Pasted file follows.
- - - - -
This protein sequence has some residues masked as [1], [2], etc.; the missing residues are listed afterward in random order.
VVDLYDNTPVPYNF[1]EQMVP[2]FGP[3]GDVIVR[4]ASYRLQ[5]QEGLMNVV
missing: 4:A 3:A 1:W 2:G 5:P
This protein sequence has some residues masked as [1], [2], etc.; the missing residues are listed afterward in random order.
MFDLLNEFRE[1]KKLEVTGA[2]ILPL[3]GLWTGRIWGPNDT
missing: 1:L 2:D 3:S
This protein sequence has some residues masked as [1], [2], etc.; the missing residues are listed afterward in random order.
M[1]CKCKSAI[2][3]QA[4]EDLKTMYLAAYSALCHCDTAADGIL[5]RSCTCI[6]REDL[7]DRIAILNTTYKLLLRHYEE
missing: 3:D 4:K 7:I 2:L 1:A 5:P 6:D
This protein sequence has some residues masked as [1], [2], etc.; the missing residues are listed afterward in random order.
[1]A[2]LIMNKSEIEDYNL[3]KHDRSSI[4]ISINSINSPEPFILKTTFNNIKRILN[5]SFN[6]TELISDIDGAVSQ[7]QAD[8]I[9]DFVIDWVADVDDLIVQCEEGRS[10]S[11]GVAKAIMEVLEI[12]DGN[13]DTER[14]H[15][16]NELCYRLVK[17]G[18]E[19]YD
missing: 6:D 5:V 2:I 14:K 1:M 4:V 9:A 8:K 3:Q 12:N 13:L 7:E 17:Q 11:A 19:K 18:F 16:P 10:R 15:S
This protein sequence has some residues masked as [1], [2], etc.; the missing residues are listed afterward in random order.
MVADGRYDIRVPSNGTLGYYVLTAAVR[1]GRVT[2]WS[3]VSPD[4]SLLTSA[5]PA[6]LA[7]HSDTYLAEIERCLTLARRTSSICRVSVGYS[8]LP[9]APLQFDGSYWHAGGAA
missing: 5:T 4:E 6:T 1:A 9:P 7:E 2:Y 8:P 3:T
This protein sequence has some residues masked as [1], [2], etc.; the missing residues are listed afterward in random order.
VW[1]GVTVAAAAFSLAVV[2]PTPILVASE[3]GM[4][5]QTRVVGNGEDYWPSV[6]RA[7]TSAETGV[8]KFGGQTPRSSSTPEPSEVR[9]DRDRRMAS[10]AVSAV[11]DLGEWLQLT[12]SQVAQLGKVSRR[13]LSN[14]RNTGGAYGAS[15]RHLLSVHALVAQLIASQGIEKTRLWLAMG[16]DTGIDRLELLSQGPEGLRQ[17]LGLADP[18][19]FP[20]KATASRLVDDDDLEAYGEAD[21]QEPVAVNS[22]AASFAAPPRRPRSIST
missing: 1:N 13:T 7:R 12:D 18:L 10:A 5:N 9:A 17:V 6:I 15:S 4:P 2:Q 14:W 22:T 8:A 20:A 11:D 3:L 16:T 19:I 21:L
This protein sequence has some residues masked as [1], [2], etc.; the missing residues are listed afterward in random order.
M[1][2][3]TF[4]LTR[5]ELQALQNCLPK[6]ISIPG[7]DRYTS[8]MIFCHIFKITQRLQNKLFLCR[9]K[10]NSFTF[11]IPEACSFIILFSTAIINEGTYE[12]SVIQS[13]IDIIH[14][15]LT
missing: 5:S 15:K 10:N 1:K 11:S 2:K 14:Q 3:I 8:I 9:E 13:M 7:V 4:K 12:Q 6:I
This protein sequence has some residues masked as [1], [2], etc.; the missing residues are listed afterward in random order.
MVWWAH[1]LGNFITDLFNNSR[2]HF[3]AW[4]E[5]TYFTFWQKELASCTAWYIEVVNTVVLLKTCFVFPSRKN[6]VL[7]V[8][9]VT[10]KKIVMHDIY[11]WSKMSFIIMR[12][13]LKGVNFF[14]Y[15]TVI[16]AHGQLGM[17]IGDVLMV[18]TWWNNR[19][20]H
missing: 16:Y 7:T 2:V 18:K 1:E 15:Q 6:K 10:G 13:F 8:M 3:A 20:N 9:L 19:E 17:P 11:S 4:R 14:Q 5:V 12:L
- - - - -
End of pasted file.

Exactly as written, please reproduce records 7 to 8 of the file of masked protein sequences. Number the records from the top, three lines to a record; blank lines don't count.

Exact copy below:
This protein sequence has some residues masked as [1], [2], etc.; the missing residues are listed afterward in random order.
M[1][2][3]TF[4]LTR[5]ELQALQNCLPK[6]ISIPG[7]DRYTS[8]MIFCHIFKITQRLQNKLFLCR[9]K[10]NSFTF[11]IPEACSFIILFSTAIINEGTYE[12]SVIQS[13]IDIIH[14][15]LT
missing: 5:S 15:K 10:N 1:K 11:S 2:K 14:Q 3:I 8:I 9:E 13:M 7:V 4:K 12:Q 6:I
This protein sequence has some residues masked as [1], [2], etc.; the missing residues are listed afterward in random order.
MVWWAH[1]LGNFITDLFNNSR[2]HF[3]AW[4]E[5]TYFTFWQKELASCTAWYIEVVNTVVLLKTCFVFPSRKN[6]VL[7]V[8][9]VT[10]KKIVMHDIY[11]WSKMSFIIMR[12][13]LKGVNFF[14]Y[15]TVI[16]AHGQLGM[17]IGDVLMV[18]TWWNNR[19][20]H
missing: 16:Y 7:T 2:V 18:K 1:E 15:Q 6:K 10:G 13:F 8:M 3:A 20:N 9:L 19:E 17:P 11:S 4:R 14:Q 5:V 12:L